• 2. that person doesn't share the end of action
  26. false promise = treating like ATM
    the word promise is like the PIN
  27. Kingdom of Ends (thought experiment)
    • Ideal Community 
    • systematic union of rational beings guided by the moral law 
    • members are both sovereign (make rules) and subject (follows rules)
  28. key to remember in kingdom of ends
    if something can be willed in the kingdom of ends, it is MORAL b/c you had to follow the rules you make
  29. In kingdom, something either has dignity or price
    • dignity - CAN'T be replaced
    • price - it CAN be replaced
  30. Why humans have dignity?
    b/c we have autonomy

    • something is moral if it is compatible with autonomy 
    • something is immoral if it violates autonomy
  31. Heteronomy and Autonomy
    • Heteronomy - ruled by anything OTHER than reason (ie feelings, what others say, etc)
    • Autonomy - govered by REASON
  32. Two Key Ideas
    • 1. Seek out and establish supreme principle of morality (The Categorical Imperative)
    • 2. Moral philosophy be should be pure (w/o feeling or experience or inclination. Solely based on reason/ a priori/rational
  33. The Categorical Imperative
    • formula of universal law
    • formula of humanity
  34. Metaphysics of Morals
    • 1. Material
    • 2. Formal
  35. Metaphysics of Morals
    1. Material
    • Based on experience 
    • ie practical anthropology 
    • tell us what people believe about morality (inclination)
  36. Metaphysics of morals
    2. Formal
    • NOT based on experience
    • Is moral philosophy
    • tells us what we SHOULD do and how we SHOULD act (obligation. Do what's right b/c it's right)
  37. Two types of Good
    • 1. appears moral (conforms to moral law, inclination.)
    • 2. is moral and done for the sake for moral law (obligation) thus has moral worth
  38. Scenario: steal old lady's purse
    • if natural desire to help is character = contingent
    • if acted upon rational obligation thought through ish = stable
  39. Good Will
    • intrinsic value, good in itself
    • good even when bad outcomes ensue
  40. Gift of fortune and nature
    what makes this good?
    • fortune - power, wealth
    • nature - character traits, genetics
    • have no intrinsic value 

    • scenario - villain is handsome, wealthy, intelligent
    • instrumental value is good based on HOW we use them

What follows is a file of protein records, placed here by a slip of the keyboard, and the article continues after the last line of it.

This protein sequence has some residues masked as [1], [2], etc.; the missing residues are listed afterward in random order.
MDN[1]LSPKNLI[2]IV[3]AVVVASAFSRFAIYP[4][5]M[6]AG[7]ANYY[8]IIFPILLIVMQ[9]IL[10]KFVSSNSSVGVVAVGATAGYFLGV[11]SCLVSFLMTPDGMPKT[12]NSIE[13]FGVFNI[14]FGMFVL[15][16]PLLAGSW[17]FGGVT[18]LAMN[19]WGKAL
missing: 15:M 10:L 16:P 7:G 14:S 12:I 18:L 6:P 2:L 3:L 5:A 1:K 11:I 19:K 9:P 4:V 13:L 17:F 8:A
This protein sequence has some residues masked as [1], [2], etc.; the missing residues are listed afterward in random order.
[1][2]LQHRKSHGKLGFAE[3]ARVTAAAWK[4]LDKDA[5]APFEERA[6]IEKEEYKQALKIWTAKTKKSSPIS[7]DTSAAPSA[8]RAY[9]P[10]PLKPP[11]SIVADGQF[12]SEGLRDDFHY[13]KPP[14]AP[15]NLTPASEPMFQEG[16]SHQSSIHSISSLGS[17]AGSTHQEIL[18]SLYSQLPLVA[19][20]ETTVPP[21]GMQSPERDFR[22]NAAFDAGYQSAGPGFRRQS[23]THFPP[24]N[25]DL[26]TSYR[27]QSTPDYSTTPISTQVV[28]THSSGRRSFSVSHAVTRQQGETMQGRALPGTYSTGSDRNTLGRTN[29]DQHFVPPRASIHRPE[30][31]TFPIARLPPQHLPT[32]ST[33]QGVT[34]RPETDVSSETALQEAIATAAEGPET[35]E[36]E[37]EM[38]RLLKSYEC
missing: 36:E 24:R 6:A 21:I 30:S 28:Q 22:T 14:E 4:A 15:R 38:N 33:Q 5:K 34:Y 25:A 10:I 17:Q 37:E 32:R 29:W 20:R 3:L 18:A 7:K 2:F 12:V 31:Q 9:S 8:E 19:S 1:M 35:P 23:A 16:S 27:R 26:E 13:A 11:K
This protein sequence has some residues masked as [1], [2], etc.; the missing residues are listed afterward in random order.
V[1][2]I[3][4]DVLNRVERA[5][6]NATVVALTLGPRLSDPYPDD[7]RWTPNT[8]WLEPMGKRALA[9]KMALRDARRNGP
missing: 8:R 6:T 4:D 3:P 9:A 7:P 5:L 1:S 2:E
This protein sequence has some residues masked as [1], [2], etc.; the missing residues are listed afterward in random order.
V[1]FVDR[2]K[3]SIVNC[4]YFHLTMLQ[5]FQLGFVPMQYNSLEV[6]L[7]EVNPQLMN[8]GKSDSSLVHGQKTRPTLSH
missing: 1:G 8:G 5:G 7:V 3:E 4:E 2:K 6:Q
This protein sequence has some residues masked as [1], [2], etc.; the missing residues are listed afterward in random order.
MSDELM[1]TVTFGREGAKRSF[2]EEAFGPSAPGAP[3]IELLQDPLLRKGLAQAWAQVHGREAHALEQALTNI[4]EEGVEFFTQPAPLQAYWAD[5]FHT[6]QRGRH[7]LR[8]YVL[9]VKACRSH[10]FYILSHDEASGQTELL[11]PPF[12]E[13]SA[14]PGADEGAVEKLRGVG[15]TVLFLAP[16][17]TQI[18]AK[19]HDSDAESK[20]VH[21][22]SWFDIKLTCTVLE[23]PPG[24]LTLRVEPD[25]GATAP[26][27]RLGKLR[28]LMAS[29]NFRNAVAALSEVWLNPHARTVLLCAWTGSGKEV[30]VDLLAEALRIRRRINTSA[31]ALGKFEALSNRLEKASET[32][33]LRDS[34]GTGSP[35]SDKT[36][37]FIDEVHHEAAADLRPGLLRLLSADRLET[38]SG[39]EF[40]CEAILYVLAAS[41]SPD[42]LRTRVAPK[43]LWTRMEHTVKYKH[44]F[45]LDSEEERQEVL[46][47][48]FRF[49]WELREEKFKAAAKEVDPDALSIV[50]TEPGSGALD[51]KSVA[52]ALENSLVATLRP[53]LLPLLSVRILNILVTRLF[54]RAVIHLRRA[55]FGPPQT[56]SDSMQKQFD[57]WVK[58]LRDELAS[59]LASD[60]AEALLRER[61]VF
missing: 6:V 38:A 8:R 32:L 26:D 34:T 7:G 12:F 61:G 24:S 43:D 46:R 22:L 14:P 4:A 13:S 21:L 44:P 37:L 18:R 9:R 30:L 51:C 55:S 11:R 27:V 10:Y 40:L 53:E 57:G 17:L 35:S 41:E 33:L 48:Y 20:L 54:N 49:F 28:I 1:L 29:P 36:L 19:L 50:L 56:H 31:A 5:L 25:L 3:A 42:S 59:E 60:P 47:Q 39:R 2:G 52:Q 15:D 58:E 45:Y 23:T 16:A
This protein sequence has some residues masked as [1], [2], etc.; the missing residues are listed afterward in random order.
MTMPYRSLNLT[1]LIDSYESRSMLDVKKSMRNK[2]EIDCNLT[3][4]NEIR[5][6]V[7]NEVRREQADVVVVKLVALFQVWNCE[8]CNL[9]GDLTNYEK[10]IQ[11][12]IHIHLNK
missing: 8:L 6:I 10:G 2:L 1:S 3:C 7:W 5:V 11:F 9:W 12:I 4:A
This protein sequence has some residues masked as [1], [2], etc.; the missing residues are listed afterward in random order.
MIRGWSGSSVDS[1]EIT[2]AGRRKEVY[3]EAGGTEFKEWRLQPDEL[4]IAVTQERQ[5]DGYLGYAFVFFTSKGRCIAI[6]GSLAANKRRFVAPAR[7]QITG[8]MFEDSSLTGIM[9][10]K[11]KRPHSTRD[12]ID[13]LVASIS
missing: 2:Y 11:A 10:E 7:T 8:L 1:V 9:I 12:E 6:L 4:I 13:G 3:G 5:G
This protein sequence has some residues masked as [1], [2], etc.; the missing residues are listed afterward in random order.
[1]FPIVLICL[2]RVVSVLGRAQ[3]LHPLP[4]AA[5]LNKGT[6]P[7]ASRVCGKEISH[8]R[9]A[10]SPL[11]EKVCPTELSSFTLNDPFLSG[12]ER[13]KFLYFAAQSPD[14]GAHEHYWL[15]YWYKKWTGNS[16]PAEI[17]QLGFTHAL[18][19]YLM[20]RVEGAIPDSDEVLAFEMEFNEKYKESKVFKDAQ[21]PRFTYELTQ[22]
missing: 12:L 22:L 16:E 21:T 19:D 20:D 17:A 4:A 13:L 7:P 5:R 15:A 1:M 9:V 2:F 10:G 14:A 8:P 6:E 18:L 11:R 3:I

41. goodwill gem story
    • dirty gem represent bad outcome (don't see value immediately so don't know the true worth)
    • clean gem represent good outcome (see value immediately)
  42. Happiness and Reason
    reason does not exist to make you happy, it's there to make you moral (produce a goodwill)
  43. Moral Worth and Duty
    shop keeper scenario
    A - honest b/c of selfish motive (business will suffer if he doesn't). Only appears moral thus lacks moral worth

    B - duty to be honest. Is moral thus has moral worth
  44. Moral Worth and Duty
    suicide scenario
    • A - non suicidal, don't kill yourself b/c has everything (inclination) 
    • B - non suicidal, don't kill yourself even in Job like situation, HAS moral worth
  45. when you remove all inclination. what's left is moral law itself
    moral law = never act in such a way that I could not will that my maxim should not become a universal law
  46. Duty gives action moral worth
    supreme principle of morality = categorical imperative = formula of universal law
  47. Lying 
    prudence (no moral worth)
    • more convenient to lie than tell the truth
    • how will the lie benefit me? if lie can benefit me, tell it. If not, don't lie (utility)

    • Reason based on prudence (human nature)
    • morality shouldn't be that fickle
  48. Lying 
    Duty (categorical imperative)
    • If I universalize lying (as in other people know I am. loan story) then lying becomes impossible. Promising would cease to exist if lying was universalized.
    • Inconsistency and contradiction (when you lie and it's universalized, it contradicts the purpose of lying)